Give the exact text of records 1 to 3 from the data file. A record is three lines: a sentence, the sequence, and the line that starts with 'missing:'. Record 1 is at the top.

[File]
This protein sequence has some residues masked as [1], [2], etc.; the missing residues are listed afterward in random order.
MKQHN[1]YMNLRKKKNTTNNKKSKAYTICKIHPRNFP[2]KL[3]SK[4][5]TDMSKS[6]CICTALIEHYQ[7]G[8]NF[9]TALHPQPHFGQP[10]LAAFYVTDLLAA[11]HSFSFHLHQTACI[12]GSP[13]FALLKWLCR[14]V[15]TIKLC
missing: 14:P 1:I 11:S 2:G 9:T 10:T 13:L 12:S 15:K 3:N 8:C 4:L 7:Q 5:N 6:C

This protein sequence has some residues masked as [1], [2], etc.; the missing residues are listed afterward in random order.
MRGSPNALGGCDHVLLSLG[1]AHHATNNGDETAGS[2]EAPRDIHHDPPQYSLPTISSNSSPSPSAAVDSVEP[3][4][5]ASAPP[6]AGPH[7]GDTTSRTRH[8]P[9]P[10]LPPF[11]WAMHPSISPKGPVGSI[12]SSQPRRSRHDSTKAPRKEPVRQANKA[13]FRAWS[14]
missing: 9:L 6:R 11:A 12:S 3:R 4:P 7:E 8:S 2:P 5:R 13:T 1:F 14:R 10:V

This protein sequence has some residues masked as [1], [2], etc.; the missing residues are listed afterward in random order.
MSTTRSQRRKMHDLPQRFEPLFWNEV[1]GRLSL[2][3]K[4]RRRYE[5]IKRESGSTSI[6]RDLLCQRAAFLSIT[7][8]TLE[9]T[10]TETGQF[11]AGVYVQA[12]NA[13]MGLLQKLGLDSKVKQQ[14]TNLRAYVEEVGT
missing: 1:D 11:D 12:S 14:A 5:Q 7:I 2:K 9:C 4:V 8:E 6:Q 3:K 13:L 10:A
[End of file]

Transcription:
This protein sequence has some residues masked as [1], [2], etc.; the missing residues are listed afterward in random order.
MKQHN[1]YMNLRKKKNTTNNKKSKAYTICKIHPRNFP[2]KL[3]SK[4][5]TDMSKS[6]CICTALIEHYQ[7]G[8]NF[9]TALHPQPHFGQP[10]LAAFYVTDLLAA[11]HSFSFHLHQTACI[12]GSP[13]FALLKWLCR[14]V[15]TIKLC
missing: 14:P 1:I 11:S 2:G 9:T 10:T 13:L 12:S 15:K 3:N 8:C 4:L 7:Q 5:N 6:C

This protein sequence has some residues masked as [1], [2], etc.; the missing residues are listed afterward in random order.
MRGSPNALGGCDHVLLSLG[1]AHHATNNGDETAGS[2]EAPRDIHHDPPQYSLPTISSNSSPSPSAAVDSVEP[3][4][5]ASAPP[6]AGPH[7]GDTTSRTRH[8]P[9]P[10]LPPF[11]WAMHPSISPKGPVGSI[12]SSQPRRSRHDSTKAPRKEPVRQANKA[13]FRAWS[14]
missing: 9:L 6:R 11:A 12:S 3:R 4:P 7:E 8:S 2:P 5:R 13:T 1:F 14:R 10:V

This protein sequence has some residues masked as [1], [2], etc.; the missing residues are listed afterward in random order.
MSTTRSQRRKMHDLPQRFEPLFWNEV[1]GRLSL[2][3]K[4]RRRYE[5]IKRESGSTSI[6]RDLLCQRAAFLSIT[7][8]TLE[9]T[10]TETGQF[11]AGVYVQA[12]NA[13]MGLLQKLGLDSKVKQQ[14]TNLRAYVEEVGT
missing: 1:D 11:D 12:S 14:A 5:Q 7:I 2:K 9:C 4:V 8:E 6:Q 3:K 13:L 10:A